- The Washington Times - Wednesday, September 28, 2005

Misunderstandings over “deterrence” are greatly damaging U.S. foreign policy and national security. Deterrence is based upon fear. We deter someone from an action against us by instilling fear of the consequences. To be effective, our threat of deterrence must be credible. Our adversary must absolutely believe we will carry out our threat.

In the case of nuclear deterrence — since the stakes are so high — he must be confident the consequences for him will be intolerable; that we will destroy all he holds dear; that we will do so rapidly and devastatingly; and that the loss to him will be far greater than any gain from his planned action.

A classic example was our wise and effective nuclear deterrence during the Cold War. The Soviet Union threatened to destroy America by launching nuclear weapons. We deterred this by the poised readiness of thousands of U.S. nuclear weapons targeted on those assets the Soviets valued most (their leadership, nuclear weapons, military forces, etc.).

But deterrence must also be intensely dynamic. We unceasingly pushed technology to the very edge. We continuously modernized our nuclear weapons and their delivery systems. We frequently tested our nuclear weapons so we — and our adversaries — would have no doubt about their effectiveness. We continually adjusted our targeting to match the values of changing opposition leaders. Our military forces exercised constantly in the realistic use of these weapons. And our nation’s leaders often declared our absolute determination to respond to any attack with overwhelming nuclear force.

As a result, nuclear deterrence worked. It really worked. Our nuclear weapons — prepared for instant launch — prevented, for more than 40 years, use of even a single nuclear weapon, anywhere, despite countless crises and many hot wars. Nuclear weapons should receive the Nobel Peace Prize.

And this was achieved in the best democratic manner. Successive presidents made the case, clearly and powerfully, to the American people. There were always opposing views, but public opinion overwhelmingly supported this strategy, leading to decades-long bipartisan support in Congress.

Contrast that with today. America faces an equally serious threat, not just from nuclear weapons but from other weapons of mass destruction (WMD) as well. Moreover, today’s threats are more difficult, distributed, indistinct. However, U.S. nuclear weapons can just as effectively deter rogue, failed and failing states, and terrorist organizations in sanctuary states, as they were in the Cold War if we develop a totally different deterrent strategy and totally different nuclear weapons.

Yet for 15 years no U.S. president has informed the American people, in detail, exactly how important nuclear weapons are to our future national security, and exactly how our nuclear strategy and stockpile must be transformed.

We have been frozen in time, looking backward at a Cold War stockpile of “massive retaliation” weapons which are ineffective in deterring today’s adversaries. They simply have no credibility of use. For example, North Korea and Iran continue, undeterred, in their drive to acquire nuclear weapons, quite confident we would never a use a Cold War nuclear weapon that might kill or injure thousands of innocent civilians and spread radiation widely. But new, highly accurate, very low-yield, penetrating nuclear weapons, designed for reduced residual radiation and for nuclear effects explicitly tailored to defeat WMD-type targets, would have great credibility. This is not to say these weapons would be our first choice — they would be our last.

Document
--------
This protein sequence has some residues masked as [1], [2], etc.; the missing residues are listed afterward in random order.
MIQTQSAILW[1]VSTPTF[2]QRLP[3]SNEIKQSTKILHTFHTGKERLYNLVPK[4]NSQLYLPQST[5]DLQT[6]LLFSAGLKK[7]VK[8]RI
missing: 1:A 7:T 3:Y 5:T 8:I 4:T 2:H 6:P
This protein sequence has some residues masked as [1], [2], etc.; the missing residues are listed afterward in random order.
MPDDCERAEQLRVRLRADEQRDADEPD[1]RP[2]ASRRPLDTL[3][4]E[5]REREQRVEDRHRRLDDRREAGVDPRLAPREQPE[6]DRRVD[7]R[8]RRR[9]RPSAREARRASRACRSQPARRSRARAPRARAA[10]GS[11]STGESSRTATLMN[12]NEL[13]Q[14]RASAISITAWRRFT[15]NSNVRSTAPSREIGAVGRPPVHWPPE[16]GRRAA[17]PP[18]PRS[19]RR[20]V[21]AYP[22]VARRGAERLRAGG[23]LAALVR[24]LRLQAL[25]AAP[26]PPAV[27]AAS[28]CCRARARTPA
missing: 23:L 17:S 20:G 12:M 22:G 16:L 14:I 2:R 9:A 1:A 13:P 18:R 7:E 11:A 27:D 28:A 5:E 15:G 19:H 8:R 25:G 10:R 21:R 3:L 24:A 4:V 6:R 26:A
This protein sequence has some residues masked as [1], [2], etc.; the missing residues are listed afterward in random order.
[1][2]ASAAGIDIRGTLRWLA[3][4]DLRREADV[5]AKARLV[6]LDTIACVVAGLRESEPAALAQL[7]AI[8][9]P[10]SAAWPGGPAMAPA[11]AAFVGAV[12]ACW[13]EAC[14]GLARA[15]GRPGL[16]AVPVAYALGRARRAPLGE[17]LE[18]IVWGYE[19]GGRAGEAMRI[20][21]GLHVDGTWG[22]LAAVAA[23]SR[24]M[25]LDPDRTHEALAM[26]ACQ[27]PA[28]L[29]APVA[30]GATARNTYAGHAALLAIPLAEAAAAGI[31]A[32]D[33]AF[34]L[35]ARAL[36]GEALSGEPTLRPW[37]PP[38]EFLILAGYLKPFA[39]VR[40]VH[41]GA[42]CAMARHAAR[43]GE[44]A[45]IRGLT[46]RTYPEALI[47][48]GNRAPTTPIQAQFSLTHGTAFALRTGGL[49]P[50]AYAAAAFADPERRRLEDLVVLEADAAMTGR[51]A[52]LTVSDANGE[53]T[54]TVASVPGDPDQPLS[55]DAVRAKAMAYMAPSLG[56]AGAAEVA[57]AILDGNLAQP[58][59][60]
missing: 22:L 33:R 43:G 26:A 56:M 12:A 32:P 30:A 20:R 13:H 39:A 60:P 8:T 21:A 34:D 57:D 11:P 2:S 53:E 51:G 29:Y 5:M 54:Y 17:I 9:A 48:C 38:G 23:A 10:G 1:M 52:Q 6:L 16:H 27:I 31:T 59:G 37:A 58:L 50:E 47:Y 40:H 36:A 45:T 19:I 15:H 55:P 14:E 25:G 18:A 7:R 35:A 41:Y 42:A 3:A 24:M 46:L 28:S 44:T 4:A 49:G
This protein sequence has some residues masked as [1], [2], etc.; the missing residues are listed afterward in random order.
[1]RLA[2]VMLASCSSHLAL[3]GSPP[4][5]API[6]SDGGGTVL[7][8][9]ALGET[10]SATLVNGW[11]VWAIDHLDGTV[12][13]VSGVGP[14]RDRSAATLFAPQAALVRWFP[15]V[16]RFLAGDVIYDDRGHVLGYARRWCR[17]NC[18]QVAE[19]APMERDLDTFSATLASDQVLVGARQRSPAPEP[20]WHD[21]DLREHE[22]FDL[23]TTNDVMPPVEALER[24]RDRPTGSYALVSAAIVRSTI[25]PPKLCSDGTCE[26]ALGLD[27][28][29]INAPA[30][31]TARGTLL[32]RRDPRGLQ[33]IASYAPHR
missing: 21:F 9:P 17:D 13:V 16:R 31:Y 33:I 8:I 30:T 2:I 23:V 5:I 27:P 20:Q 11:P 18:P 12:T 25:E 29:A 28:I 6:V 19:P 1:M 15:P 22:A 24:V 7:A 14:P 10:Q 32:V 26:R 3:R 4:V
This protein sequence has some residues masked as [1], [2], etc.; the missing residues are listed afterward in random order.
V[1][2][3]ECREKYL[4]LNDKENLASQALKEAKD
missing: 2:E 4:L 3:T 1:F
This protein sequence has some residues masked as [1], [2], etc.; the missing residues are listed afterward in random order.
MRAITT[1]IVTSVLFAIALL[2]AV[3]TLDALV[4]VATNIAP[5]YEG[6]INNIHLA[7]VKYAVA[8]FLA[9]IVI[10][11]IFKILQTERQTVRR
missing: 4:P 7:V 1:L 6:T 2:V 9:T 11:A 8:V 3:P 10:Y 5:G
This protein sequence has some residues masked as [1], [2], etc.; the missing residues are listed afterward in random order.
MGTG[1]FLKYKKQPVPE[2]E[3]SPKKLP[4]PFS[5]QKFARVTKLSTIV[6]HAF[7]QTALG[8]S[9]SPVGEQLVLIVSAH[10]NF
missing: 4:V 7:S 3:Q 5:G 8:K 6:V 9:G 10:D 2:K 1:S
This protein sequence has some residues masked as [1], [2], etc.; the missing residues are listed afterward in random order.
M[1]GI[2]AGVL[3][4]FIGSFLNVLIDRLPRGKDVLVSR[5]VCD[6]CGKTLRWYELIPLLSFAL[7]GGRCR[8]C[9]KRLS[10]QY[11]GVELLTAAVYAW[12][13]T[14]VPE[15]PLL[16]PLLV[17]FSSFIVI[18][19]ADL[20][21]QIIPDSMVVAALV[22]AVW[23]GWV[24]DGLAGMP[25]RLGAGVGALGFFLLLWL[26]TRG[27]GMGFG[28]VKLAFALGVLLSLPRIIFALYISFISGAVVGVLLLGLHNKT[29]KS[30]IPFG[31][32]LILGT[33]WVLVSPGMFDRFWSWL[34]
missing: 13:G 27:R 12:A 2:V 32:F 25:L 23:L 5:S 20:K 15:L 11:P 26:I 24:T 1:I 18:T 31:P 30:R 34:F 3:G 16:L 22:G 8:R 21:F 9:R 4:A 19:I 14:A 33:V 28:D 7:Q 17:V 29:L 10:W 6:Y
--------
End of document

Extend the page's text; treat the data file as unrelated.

But if diplomacy, economic measures and conventional forces were ineffective in deterring nuclear weapons proliferation to irresponsible, aggressive states or groups, it would be wise for the president to have an alternative to loss of U.S. cities.

In general, immobilization of our nuclear strategy and stockpile has been championed by those who refuse to learn from history, who are motivated by emotion rather than logic, or who seek partisan political advantage. They are wrong in most of their views. First, they’re wrong in believing the U.S. achieves “deterrence” simply by having nuclear weapons. An overaged, untested, irrelevant stockpile won’t deter current adversaries from anything.

Second, they’re wrong in believing we should think of nuclear weapons as useful only in deterring launch of nuclear weapons (as in the Cold War). Rather, appropriate nuclear weapons give us the power to deter all types of actions by our adversaries (e.g., acquisition of WMD by rogue states). Third, they’re wrong in trying to block the U.S. from designing and testing appropriate new, low-yield, specialized weapons. Nuclear deterrence is simply too important to sacrifice.

Fourth, they’re wrong in believing our designing and testing new nuclear weapons will somehow contribute to proliferation. In fact, it’s the only way to stop proliferation.

The Nonproliferation Treaty, cornerstone of global nonproliferation for 35 years, explicitly approves the U.S. (and four others) as nuclear weapons states, expected to design, test and produce new nuclear weapons as needed.

This treaty is structured as a bargain. Non-nuclear weapons states agree not to acquire nuclear weapons. States with nuclear weapons agree to try to prevent all others from acquiring them. To do this, modernization of U.S. weapons for deterrence is not only allowed but implicitly required.

In summary, until we clearly understand “nuclear deterrence” in terms of today’s and tomorrow’s world our strategy is at risk.

Robert R. Monroe, vice admiral of the U.S. Navy (Retired), is a former director of the Defense Nuclear Agency and a member of the Nuclear Strategy Forum.

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